public forum
home forum magazine gallery links about faq courtesy
It is currently Sat Nov 01, 2014 8:01 am

All times are UTC - 7 hours [ DST ]




Post new topic Reply to topic  [ 2 posts ] 
Author Message
 Post subject: Frederic Franklin: a Biography of the Ballet Star
PostPosted: Sat Nov 10, 2007 7:28 pm 
Offline

Joined: Fri Oct 22, 1999 11:01 pm
Posts: 17498
Location: SF Bay Area
A preview of an upcoming review in CriticalDance's Ballet-Dance Magazine:

Quote:
Frederic Franklin: a Biography of the Ballet Star,
By Leslie Norton and Frederic Franklin


Reviewed by Leland Windreich

November 2007

Leslie Norton, an associate professor in the Theatre and Dance Department at Hamilton College, had written the first draft of this biography without having had any personal contact with her subject. When she finally approached him, the affable dancer agreed to collaborate with her, providing some precious memories, anecdotes and significant facts.


Watch for the November magazine to be published Nov 12, 2007: www.ballet-dance.com


Top
 Profile E-mail  
 
 Post subject:
PostPosted: Fri Jan 11, 2008 7:01 pm 
Offline

Joined: Wed Apr 12, 2000 11:01 pm
Posts: 661
Location: Seattle, WA. USA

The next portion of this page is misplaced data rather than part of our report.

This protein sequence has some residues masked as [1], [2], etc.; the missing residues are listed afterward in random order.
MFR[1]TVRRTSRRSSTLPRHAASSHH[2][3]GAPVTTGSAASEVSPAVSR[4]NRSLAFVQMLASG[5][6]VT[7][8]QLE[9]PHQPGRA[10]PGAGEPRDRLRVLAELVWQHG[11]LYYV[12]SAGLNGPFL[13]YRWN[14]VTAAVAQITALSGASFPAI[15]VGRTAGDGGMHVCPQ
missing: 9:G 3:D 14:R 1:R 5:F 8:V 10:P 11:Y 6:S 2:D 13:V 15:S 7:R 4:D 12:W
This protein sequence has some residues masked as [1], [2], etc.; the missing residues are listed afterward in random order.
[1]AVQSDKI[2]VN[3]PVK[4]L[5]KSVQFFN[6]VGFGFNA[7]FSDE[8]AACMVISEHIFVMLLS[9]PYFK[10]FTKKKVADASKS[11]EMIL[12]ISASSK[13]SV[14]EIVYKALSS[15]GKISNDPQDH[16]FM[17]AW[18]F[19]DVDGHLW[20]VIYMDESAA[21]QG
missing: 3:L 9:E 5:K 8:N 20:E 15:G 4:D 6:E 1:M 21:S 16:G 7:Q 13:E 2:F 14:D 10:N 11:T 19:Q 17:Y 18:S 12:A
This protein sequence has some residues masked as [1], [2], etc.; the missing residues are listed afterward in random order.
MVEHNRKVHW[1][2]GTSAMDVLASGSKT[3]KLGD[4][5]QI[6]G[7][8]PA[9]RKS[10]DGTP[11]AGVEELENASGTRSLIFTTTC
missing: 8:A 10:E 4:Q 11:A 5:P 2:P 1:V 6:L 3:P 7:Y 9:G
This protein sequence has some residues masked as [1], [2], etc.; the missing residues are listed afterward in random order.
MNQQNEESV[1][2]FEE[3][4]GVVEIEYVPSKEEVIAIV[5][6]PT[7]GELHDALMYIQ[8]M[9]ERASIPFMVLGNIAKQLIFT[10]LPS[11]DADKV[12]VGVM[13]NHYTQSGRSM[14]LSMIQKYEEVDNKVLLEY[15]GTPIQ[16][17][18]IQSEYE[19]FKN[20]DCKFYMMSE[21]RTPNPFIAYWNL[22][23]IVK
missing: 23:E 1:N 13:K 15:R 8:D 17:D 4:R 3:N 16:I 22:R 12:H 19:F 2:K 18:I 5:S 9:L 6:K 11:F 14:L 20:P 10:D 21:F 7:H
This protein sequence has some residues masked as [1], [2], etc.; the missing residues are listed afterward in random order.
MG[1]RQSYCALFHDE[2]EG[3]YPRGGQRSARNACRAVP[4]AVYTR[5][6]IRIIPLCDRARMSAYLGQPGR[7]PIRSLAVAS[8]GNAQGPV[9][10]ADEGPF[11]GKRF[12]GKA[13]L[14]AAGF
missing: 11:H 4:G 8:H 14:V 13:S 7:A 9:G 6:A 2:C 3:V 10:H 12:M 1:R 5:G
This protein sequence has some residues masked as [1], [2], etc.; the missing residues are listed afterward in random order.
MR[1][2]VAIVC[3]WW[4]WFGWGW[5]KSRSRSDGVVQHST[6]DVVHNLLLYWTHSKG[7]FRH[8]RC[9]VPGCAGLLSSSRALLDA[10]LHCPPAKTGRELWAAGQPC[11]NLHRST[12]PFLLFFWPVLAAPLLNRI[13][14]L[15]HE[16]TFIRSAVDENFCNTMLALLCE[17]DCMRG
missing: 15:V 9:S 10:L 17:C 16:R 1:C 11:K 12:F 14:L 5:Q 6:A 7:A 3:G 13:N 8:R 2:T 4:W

I found it to be good read, full of interesting information and anecdotes. His story really came alive during the recounting of the creation of Agnes de Mille's Rodeo. This was the best part to me.

My only criticism was that I felt the author listened too much to Franklin's opinions about Nina Novak, and, after listing negative thing after negative thing, it came across as Novak-bashing. I counted: five negative things and only one positive -- and that lightly; how she mastered castanet playing after not knowing how for one ballet. In the interest of full disclosure, yes, I know Nina and can be accused of being biased; nevertheless, this impressed me as being less than balanced. The author could have called Novak herself (or others) to get another side of the story.

It's a good read partly because Franklin is forthright with his opinions and assessments.

He is someone who is still very active -- both staging ballets and performing character parts in story ballets.

Several of these ballets should be more widely disseminated before too much more time passes.

At least I can recommend this book -- better than the recent Fonteyn biography. That author gave us way too much information. I adored Fonteyn -- and still do but admiring someone's work from afar is sometimes best.

_________________
Dean Speer
ballet@u.washington.edu


Top
 Profile E-mail  
 
Display posts from previous:  Sort by  
Post new topic Reply to topic  [ 2 posts ] 

All times are UTC - 7 hours [ DST ]


Who is online

Users browsing this forum: No registered users and 3 guests


You cannot post new topics in this forum
You cannot reply to topics in this forum
You cannot edit your posts in this forum
You cannot delete your posts in this forum
You cannot post attachments in this forum

Search for:
Jump to:  
The messages in this forum are posted by members of the general public and do not reflect the opinions or beliefs of CriticalDance or its staff.
Powered by phpBB © 2000, 2002, 2005, 2007 phpBB Group